Exotics Racing – that pretty much sums it up. The outfit that calls the Las Vegas Motor Speedway their home is probably the quickest and easiest way to get an exotic car on a track. Much like everywhere else in Vegas, upon arrival you’re greeted by a number of friendly staff who efficiently facilitate your entire experience. At registration, you can choose how many laps you’d like to do in your favorite dream car. The standard is 5 laps with prices ranging from $199 for a Porsche 911 to $399 for the Ferrari 458 Italia and Lamborghini Murcielago. In between, the choices abound including a Ferrari 430 Scuderia, Lambo Gallardo, Audi R8, Aston Martin Vantage and Nissan GT-R. There is more than one of the Ferraris and Lambos so you don’t have to wait long to get behind the wheel.
The experience starts with a classroom session where an instructor talks about the track, cornering approach and the racing line. The track itself is quite short with many turns making it fairly technical. Despite that, you never really get out third gear which takes your shifting skills out of the equation. That and the fact that all their cars are equipped with semi-automatic transmissions/ paddle shifters allow for first timers to concentrate on the racing line instead of worrying about missed-shifts. The participants are also instructed about on track etiquette in terms of passing slower cars and what to do if things get a bit hairy, i.e. brake, hard. With the classroom stuff out of the way, it was time to climb into a Porsche Cayenne for a couple of discovery laps with another instructor as he demonstrates the correct racing line and how to use the strategically placed pylons marking braking zones, turn in and cornering apexes.
I excitedly choose the murdered-out and newest Ferrari, the 458, however just before I was up I got the news that it suffered a transmission problem and would be out of commission for the rest of the day. Hey, at least it didn’t blow up.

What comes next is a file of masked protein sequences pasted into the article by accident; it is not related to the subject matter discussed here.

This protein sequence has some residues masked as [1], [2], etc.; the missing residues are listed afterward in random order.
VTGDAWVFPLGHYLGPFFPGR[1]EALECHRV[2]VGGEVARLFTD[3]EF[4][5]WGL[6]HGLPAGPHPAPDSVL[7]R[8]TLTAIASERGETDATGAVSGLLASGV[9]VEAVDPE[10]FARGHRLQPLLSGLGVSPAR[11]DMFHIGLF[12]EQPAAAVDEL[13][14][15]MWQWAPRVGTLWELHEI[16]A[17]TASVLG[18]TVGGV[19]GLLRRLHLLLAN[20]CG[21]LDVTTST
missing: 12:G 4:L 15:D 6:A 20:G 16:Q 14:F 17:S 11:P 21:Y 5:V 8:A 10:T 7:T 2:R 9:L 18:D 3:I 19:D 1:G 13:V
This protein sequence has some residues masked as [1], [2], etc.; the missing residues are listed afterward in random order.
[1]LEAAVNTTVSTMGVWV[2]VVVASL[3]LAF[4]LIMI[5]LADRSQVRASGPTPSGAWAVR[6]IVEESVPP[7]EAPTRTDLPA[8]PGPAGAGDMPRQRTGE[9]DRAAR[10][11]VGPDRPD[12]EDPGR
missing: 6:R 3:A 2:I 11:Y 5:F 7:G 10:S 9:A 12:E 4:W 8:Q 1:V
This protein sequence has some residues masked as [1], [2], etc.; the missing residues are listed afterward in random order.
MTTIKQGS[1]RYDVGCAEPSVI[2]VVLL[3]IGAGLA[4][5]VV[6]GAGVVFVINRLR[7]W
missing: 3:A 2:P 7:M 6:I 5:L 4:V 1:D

The Ferrari 430 Scuderia (meaning team in English) is the hotter track-ready version of Ferrari’s already quick 430. In fact, the Scuderia was made for days like these.
ASIDE// See back in the early 90s, Ferrari established a one make race series called the Ferrari Challenge Series. It used Ferrari’s entry level car, back then the 348, which would be modified for track use. As the series grew and spread outside of Italy to include a European and US calendar, Ferrari began marketing it with the release of the 360 Challenge Stradale – a lighter, souped-up version of the 360 Modena, eliminating sound deadening materials, carpets, radio and even air-con to save weight. For customers, it was as close as they could get to sitting behind the wheel of a fully modified race-ready Challenge car while still being street legal. A stroke of genius really for Ferrari as it could market a “race-car for the road” type of experience while giving its 360 Modena platform that final sales push before introducing the 430 – much like “S” versions of many late model cars we see today from various manufacturers, minus the racing pedigree.
Looking back, the Scuderia then was probably the best choice to thrash around this type of track. See the video of my laps around LVMS road corse next ->>